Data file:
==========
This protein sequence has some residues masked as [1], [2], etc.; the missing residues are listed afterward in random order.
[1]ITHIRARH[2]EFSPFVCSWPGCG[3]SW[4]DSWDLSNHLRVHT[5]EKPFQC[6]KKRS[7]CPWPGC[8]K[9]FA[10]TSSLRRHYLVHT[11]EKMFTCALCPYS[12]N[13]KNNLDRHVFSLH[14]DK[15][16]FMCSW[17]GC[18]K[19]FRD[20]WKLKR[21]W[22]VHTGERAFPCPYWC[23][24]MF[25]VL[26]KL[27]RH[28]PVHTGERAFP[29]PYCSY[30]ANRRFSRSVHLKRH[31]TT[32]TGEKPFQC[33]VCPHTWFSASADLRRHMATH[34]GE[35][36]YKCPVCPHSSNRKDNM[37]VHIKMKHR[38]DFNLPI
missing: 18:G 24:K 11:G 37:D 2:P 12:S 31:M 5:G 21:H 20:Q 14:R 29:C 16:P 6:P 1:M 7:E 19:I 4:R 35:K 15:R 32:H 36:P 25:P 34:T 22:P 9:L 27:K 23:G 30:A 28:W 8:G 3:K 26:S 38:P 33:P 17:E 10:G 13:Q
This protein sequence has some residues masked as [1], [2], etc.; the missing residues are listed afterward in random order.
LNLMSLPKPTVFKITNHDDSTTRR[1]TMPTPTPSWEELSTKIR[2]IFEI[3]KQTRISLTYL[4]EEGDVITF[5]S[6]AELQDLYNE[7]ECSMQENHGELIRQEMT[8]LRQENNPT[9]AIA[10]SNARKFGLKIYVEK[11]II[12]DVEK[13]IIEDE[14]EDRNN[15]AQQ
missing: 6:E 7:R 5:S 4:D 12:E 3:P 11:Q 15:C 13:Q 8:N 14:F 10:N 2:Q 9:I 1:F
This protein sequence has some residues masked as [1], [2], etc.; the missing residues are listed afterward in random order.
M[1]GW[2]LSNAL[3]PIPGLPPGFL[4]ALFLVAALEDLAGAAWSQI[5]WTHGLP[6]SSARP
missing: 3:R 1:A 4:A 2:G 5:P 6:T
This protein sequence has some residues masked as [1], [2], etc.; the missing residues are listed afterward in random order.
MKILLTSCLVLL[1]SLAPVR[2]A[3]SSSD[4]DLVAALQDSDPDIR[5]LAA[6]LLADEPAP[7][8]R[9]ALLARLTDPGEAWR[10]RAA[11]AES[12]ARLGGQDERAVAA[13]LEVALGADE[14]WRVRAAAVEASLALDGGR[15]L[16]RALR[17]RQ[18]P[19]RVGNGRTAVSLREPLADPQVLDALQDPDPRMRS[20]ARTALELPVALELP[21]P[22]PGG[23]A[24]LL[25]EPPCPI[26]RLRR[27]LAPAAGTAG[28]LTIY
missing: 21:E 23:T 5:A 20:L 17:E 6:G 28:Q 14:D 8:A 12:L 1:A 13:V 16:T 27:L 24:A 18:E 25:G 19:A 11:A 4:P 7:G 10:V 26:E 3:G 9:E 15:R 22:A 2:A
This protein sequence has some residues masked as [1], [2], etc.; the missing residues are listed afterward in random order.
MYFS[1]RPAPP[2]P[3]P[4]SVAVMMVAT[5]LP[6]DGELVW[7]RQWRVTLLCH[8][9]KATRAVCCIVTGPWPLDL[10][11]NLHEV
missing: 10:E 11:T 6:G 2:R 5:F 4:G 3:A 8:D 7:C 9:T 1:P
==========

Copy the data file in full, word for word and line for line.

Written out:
This protein sequence has some residues masked as [1], [2], etc.; the missing residues are listed afterward in random order.
[1]ITHIRARH[2]EFSPFVCSWPGCG[3]SW[4]DSWDLSNHLRVHT[5]EKPFQC[6]KKRS[7]CPWPGC[8]K[9]FA[10]TSSLRRHYLVHT[11]EKMFTCALCPYS[12]N[13]KNNLDRHVFSLH[14]DK[15][16]FMCSW[17]GC[18]K[19]FRD[20]WKLKR[21]W[22]VHTGERAFPCPYWC[23][24]MF[25]VL[26]KL[27]RH[28]PVHTGERAFP[29]PYCSY[30]ANRRFSRSVHLKRH[31]TT[32]TGEKPFQC[33]VCPHTWFSASADLRRHMATH[34]GE[35][36]YKCPVCPHSSNRKDNM[37]VHIKMKHR[38]DFNLPI
missing: 18:G 24:K 11:G 37:D 2:P 12:S 31:M 5:G 21:H 20:Q 14:R 29:C 16:P 6:P 1:M 7:E 19:I 4:R 35:K 15:R 32:H 36:P 25:P 34:T 22:P 9:L 27:K 23:G 30:A 28:W 8:G 3:K 26:S 38:P 33:P 17:E 10:G 13:Q
This protein sequence has some residues masked as [1], [2], etc.; the missing residues are listed afterward in random order.
LNLMSLPKPTVFKITNHDDSTTRR[1]TMPTPTPSWEELSTKIR[2]IFEI[3]KQTRISLTYL[4]EEGDVITF[5]S[6]AELQDLYNE[7]ECSMQENHGELIRQEMT[8]LRQENNPT[9]AIA[10]SNARKFGLKIYVEK[11]II[12]DVEK[13]IIEDE[14]EDRNN[15]AQQ
missing: 6:E 7:R 5:S 4:D 12:E 3:P 11:Q 15:C 13:Q 8:N 14:F 10:N 2:Q 9:I 1:F
This protein sequence has some residues masked as [1], [2], etc.; the missing residues are listed afterward in random order.
M[1]GW[2]LSNAL[3]PIPGLPPGFL[4]ALFLVAALEDLAGAAWSQI[5]WTHGLP[6]SSARP
missing: 3:R 1:A 4:A 2:G 5:P 6:T
This protein sequence has some residues masked as [1], [2], etc.; the missing residues are listed afterward in random order.
MKILLTSCLVLL[1]SLAPVR[2]A[3]SSSD[4]DLVAALQDSDPDIR[5]LAA[6]LLADEPAP[7][8]R[9]ALLARLTDPGEAWR[10]RAA[11]AES[12]ARLGGQDERAVAA[13]LEVALGADE[14]WRVRAAAVEASLALDGGR[15]L[16]RALR[17]RQ[18]P[19]RVGNGRTAVSLREPLADPQVLDALQDPDPRMRS[20]ARTALELPVALELP[21]P[22]PGG[23]A[24]LL[25]EPPCPI[26]RLRR[27]LAPAAGTAG[28]LTIY
missing: 21:E 23:T 5:A 20:L 17:E 6:G 28:Q 14:D 8:A 12:L 1:A 13:V 16:T 27:L 24:A 18:E 25:G 19:A 11:A 4:P 7:G 10:V 26:E 3:G 9:E 15:R 22:A 2:A
This protein sequence has some residues masked as [1], [2], etc.; the missing residues are listed afterward in random order.
MYFS[1]RPAPP[2]P[3]P[4]SVAVMMVAT[5]LP[6]DGELVW[7]RQWRVTLLCH[8][9]KATRAVCCIVTGPWPLDL[10][11]NLHEV
missing: 10:E 11:T 6:G 2:R 5:F 4:G 3:A 8:D 7:C 9:T 1:P